Hydrothermal alteration of andesitic lava domes can lead to explosive volcanic behaviour

2019-11-07

Photographs from Merapi volcano (Indonesia) outlining the process described in the study. Left: Volcanic gases can escape (outgas) and the pressure within and beneath the dome does not increase. Middle: Hydrothermal alteration reduces the permeability of the dome and effectively shuts off outgassing, resulting pressure buildup beneath the dome. Right: This gas overpressure drives fragmentation and explosive behaviour. The explosion provides new outgassing pathways and the clock is reset.
Figure. Photographs from Merapi volcano (Indonesia) outlining the process described in the study. Left: Volcanic gases can escape (outgas) and the pressure within and beneath the dome does not increase. Middle: Hydrothermal alteration reduces the permeability of the dome and effectively shuts off outgassing, resulting pressure buildup beneath the dome. Right: This gas overpressure drives fragmentation and explosive behaviour. The explosion provides new outgassing pathways and the clock is reset.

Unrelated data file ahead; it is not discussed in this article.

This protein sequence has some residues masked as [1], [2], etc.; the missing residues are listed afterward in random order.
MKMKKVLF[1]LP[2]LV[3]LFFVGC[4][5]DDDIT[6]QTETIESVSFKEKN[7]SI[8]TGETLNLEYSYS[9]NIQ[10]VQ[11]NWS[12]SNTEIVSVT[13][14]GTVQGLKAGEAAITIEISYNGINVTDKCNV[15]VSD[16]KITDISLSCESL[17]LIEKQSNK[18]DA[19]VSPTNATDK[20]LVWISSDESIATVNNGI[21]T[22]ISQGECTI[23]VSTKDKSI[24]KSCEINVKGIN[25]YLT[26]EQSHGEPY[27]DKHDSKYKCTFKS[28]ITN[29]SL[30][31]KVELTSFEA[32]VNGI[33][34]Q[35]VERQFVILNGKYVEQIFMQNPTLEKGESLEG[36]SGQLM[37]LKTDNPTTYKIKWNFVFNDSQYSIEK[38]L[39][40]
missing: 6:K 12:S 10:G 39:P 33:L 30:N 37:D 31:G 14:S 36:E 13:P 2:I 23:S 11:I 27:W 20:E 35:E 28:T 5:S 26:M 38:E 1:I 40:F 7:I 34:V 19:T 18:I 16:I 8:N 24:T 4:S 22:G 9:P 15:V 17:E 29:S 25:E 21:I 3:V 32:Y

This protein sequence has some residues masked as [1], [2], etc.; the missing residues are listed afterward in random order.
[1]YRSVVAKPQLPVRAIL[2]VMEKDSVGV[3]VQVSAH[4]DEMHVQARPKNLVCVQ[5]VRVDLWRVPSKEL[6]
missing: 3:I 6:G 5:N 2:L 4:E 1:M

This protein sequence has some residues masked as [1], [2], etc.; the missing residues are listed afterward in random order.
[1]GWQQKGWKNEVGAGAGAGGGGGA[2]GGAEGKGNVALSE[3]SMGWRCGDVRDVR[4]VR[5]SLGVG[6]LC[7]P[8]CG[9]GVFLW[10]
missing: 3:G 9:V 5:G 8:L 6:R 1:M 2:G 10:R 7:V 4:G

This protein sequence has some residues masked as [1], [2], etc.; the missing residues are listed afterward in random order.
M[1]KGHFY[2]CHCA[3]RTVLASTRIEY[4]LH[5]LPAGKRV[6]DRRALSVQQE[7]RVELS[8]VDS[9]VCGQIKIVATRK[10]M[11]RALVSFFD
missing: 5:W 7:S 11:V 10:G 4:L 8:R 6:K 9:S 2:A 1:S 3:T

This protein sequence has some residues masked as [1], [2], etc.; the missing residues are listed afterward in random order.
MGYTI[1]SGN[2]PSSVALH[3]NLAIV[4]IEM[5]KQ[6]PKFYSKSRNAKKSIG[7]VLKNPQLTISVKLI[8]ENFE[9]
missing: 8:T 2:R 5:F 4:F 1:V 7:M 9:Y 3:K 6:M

Volcanoes that extrude lava domes – mounds of blocky lava that form as high-viscosity magma slowly extrudes from the top of a volcanic conduit – are among the most hazardous on Earth.

 As magma rises to the surface, volatiles trapped in the magma – such as carbon dioxide and water – exsolve to form gas that can, eventually, travel independently throughout the volcanic system. If this gas cannot reach the surface through a permeable network, however, pressure can build up below the dome, priming the volcanic system for explosive behaviour. Explosions at dome-forming volcanoes are common and often unpredictable, suggesting that there is a mechanism that not only reduces permeability sufficiently to promote explosive behaviour, but can also rapidly repeat the feat following an explosive event. Heap et al. (2019), published in Nature Communications, shows that the permeability of a lava dome can be reduced sufficiently by hydrothermal alteration, common to dome-forming volcanoes worldwide, to provide the gas overpressures necessary to fragment rock and magma and promote explosive behaviour. The study highlights that hydrothermal alteration, which can develop over months to years, could therefore be driving the erratic explosive behaviour commonly observed at dome-forming volcanoes. The authors of the study conclude that mapping the extent and evolution of hydrothermal alteration at active lava domes emerges as an important tool to help anticipate explosions at otherwise unpredictable dome-forming volcanoes.

Heap, M. J., Troll, V. R., Kushnir, A. R. L., Gilg, H. A., Collinson, A. S. D., Deegan, F. M., … Walter, T. R. (2019). Hydrothermal alteration of andesitic lava domes can lead to explosive volcanic behaviour. Nature Communications, 10(1), 5063. https://doi.org/10.1038/s41467-019-13102-8

Published in Nature Communications (predicted publication date: 07/11/2019)

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